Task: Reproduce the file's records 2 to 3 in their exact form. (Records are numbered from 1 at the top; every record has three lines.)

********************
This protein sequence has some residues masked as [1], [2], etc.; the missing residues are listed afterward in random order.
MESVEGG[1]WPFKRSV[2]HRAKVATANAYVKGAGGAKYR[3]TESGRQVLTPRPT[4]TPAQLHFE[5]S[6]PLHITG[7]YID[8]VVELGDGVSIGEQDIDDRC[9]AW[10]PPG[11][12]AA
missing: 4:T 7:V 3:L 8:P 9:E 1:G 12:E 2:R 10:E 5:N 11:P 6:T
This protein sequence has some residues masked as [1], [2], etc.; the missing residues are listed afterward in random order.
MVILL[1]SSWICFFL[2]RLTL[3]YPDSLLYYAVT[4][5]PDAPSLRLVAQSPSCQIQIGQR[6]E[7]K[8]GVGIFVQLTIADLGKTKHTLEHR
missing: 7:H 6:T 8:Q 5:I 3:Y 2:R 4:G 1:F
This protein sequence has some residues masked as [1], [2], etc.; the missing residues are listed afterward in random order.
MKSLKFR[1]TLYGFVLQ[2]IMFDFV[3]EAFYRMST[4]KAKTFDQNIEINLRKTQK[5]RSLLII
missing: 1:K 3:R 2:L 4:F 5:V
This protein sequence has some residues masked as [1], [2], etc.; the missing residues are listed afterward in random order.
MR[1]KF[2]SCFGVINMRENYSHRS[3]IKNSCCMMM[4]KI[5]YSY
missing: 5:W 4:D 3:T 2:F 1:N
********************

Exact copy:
This protein sequence has some residues masked as [1], [2], etc.; the missing residues are listed afterward in random order.
MVILL[1]SSWICFFL[2]RLTL[3]YPDSLLYYAVT[4][5]PDAPSLRLVAQSPSCQIQIGQR[6]E[7]K[8]GVGIFVQLTIADLGKTKHTLEHR
missing: 7:H 6:T 8:Q 5:I 3:Y 2:R 4:G 1:F
This protein sequence has some residues masked as [1], [2], etc.; the missing residues are listed afterward in random order.
MKSLKFR[1]TLYGFVLQ[2]IMFDFV[3]EAFYRMST[4]KAKTFDQNIEINLRKTQK[5]RSLLII
missing: 1:K 3:R 2:L 4:F 5:V